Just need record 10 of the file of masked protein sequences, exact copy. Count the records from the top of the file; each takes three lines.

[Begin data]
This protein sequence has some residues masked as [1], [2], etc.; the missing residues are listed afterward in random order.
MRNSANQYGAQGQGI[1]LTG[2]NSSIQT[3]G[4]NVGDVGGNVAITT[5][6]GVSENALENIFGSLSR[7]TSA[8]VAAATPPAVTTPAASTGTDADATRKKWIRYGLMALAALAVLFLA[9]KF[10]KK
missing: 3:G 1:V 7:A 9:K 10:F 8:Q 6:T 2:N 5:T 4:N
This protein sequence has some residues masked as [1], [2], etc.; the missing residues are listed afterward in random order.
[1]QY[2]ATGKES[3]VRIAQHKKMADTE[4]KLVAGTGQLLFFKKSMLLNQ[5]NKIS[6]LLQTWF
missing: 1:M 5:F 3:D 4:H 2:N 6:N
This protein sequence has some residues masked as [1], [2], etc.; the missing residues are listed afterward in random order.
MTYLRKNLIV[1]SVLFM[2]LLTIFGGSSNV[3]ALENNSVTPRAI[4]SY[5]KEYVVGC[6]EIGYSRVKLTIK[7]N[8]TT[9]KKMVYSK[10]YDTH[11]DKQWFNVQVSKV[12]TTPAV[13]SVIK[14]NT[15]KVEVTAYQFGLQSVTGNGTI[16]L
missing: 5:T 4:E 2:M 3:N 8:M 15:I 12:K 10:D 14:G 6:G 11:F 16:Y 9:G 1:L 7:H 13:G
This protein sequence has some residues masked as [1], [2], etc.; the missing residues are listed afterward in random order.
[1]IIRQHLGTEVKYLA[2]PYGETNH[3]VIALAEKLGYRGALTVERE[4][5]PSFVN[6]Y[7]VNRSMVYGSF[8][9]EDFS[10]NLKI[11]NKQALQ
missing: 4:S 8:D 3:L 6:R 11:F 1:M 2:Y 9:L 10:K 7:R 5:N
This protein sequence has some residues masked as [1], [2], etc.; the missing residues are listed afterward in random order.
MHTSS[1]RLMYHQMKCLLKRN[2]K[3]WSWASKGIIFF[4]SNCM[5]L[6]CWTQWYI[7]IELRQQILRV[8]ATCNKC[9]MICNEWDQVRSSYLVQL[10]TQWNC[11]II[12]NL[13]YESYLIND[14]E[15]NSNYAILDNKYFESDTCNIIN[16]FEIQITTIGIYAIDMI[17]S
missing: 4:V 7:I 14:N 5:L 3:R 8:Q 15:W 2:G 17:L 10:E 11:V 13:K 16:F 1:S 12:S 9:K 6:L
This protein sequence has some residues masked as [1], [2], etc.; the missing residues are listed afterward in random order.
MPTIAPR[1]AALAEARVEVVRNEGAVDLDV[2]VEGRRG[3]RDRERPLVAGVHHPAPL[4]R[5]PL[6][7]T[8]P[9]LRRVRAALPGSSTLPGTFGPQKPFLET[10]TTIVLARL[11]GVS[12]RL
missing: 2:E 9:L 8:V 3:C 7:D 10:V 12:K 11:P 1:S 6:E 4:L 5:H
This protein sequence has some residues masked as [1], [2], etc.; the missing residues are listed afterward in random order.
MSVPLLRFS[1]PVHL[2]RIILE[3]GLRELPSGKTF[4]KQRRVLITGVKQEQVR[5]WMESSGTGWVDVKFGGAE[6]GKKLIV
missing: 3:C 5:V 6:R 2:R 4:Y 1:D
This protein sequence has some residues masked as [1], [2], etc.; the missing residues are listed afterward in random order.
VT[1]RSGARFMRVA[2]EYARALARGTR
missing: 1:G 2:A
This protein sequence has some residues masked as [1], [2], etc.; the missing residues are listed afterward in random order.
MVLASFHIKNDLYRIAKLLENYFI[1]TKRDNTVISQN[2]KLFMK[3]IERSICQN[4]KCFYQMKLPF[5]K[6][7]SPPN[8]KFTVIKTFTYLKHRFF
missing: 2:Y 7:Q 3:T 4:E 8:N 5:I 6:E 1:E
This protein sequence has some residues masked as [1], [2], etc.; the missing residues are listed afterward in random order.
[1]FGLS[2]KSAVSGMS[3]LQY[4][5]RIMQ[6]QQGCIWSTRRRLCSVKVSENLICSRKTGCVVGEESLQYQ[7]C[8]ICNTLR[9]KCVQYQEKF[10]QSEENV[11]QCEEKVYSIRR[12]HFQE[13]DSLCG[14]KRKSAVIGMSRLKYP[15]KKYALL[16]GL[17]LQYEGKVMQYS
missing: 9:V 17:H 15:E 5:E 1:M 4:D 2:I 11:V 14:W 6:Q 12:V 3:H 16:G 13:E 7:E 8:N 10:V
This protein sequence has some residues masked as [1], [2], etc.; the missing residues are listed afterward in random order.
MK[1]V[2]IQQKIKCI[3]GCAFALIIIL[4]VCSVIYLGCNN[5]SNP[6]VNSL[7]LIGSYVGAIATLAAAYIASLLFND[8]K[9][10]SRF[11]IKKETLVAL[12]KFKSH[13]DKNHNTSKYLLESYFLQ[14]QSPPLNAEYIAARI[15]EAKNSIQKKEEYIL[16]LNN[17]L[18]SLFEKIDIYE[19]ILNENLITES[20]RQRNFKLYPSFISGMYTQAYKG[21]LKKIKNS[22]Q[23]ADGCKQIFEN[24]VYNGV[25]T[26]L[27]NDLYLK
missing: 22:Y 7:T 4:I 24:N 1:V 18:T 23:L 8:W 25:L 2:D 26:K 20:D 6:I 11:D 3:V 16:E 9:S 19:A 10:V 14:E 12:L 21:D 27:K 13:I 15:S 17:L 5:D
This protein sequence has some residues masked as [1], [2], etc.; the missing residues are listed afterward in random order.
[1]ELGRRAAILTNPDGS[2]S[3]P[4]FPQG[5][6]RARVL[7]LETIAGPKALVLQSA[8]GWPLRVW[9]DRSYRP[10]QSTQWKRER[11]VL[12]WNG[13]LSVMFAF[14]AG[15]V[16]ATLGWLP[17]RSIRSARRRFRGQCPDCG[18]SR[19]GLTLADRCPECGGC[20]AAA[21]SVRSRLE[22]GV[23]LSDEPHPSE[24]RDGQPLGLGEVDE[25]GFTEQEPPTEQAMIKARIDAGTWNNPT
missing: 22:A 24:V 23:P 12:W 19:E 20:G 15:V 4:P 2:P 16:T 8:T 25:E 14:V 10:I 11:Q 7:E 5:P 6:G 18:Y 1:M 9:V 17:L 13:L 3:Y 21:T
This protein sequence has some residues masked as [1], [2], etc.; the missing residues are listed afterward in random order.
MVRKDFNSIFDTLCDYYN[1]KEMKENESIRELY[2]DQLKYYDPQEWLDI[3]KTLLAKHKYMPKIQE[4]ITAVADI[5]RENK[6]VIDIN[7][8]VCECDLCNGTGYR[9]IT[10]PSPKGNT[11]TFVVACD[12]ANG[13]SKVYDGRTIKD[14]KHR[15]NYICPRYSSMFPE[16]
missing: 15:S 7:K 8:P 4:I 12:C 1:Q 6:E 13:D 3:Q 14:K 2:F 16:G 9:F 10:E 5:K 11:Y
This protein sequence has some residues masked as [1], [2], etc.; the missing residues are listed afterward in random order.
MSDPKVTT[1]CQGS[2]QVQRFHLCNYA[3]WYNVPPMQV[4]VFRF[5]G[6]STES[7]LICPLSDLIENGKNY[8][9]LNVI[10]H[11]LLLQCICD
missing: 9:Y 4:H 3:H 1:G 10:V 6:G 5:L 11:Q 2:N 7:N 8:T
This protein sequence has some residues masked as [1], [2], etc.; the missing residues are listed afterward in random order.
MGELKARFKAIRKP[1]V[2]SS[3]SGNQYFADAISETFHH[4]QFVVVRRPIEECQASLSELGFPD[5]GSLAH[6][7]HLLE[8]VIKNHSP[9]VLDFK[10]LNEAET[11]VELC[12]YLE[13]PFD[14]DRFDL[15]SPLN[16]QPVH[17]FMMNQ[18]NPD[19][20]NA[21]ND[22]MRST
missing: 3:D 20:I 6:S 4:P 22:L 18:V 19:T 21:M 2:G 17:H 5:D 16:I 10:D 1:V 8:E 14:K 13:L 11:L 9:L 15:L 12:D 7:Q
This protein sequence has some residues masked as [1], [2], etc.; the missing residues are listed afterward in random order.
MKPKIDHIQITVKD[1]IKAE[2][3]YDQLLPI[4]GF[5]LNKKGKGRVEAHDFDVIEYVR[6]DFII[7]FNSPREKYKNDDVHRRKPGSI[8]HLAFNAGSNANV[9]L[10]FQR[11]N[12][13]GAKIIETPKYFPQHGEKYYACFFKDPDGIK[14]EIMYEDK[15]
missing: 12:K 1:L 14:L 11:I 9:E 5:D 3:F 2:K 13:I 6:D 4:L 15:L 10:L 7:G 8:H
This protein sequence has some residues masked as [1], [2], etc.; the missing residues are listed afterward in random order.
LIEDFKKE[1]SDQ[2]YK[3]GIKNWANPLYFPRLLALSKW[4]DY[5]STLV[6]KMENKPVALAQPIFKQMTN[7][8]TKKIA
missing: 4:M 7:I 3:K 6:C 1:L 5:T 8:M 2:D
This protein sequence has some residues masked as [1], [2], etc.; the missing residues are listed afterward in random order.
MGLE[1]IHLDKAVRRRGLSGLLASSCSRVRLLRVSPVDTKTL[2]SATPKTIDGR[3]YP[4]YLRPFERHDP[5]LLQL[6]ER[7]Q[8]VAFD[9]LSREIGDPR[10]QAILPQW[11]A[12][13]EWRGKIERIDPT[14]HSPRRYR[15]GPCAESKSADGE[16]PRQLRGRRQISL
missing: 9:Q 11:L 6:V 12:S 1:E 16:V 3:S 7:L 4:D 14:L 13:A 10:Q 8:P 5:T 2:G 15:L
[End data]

This protein sequence has some residues masked as [1], [2], etc.; the missing residues are listed afterward in random order.
[1]FGLS[2]KSAVSGMS[3]LQY[4][5]RIMQ[6]QQGCIWSTRRRLCSVKVSENLICSRKTGCVVGEESLQYQ[7]C[8]ICNTLR[9]KCVQYQEKF[10]QSEENV[11]QCEEKVYSIRR[12]HFQE[13]DSLCG[14]KRKSAVIGMSRLKYP[15]KKYALL[16]GL[17]LQYEGKVMQYS
missing: 9:V 17:H 15:E 5:E 1:M 4:D 2:I 11:V 14:W 6:Q 12:V 3:H 16:G 13:E 7:E 8:N 10:V